Keep the patient warm and comfortable.
If call bells are in the wall unit, teach the patient how to use them (if
he is alert). Keep them readily available for the patient.
Position the patient so that he is not resting on his tubes and thus
preventing future skin breakdown.
No head pillow is used for the unconscious patient or for 8 hours
following spinal anesthesia.
The patient's head is turned to one side when the patient is in the
supine position so that secretions can drain from the mouth, and the tongue cannot fall
back into the throat to block the air passages.
Prevent nosocomial infections by washing your hands before and after
working with each patient. Maintain aseptic technique for incisional wound care and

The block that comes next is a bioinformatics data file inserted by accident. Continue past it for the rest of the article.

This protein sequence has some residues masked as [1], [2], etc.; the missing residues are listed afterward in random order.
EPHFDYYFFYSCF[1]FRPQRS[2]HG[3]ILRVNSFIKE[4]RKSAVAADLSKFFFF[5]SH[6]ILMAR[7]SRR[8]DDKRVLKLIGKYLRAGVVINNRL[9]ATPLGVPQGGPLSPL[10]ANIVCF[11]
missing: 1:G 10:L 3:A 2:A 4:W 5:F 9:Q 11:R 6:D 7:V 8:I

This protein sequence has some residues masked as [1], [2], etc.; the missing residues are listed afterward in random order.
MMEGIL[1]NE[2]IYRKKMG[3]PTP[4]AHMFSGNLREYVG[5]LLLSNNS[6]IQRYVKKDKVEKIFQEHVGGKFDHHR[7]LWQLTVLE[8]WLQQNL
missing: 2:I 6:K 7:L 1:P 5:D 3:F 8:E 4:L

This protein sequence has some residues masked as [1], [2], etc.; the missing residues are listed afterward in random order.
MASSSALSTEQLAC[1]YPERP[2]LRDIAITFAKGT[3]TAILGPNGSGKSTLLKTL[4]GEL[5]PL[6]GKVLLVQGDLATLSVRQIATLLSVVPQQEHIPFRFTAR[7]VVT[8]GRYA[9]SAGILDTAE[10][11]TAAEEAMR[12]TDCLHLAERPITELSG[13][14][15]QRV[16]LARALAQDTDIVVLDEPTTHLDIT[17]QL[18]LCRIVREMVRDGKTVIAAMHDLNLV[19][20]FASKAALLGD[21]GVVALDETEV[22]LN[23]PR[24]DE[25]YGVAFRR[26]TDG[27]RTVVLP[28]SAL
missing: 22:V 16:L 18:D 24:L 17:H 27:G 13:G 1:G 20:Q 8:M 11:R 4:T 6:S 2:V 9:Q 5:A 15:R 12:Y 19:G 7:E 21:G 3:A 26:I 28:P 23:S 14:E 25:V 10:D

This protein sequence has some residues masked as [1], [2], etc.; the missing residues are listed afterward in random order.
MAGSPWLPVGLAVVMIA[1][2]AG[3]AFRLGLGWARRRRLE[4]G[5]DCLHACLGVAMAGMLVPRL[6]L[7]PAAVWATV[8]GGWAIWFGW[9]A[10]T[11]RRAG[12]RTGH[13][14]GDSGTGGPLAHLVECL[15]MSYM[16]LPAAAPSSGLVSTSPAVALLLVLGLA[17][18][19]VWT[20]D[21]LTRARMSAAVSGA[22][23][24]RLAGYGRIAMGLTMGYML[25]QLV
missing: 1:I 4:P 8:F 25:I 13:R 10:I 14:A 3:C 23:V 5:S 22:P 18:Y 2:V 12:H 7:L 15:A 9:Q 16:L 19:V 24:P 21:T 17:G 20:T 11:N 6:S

turn the patient frequently to prevent respiratory infections.
Observe for and report any feeling/movement of the patient if he has had a
Spinal anesthesia wears off slowly.
Observe for spontaneous movements as recovery time goes by.
Movement usually returns before feelings and is first observed in the
patient's toes and then moves up the legs.
As anesthesia wears off, the patient will begin to have sensation
often described as "pins and needles."
Keep the patient in the supine position for 6 to 8 hours to prevent
The patient may turn from side to side and prop up with pillows if the
physician permits. This is done to relieve pressure from his back, but only for a few
minutes at a time.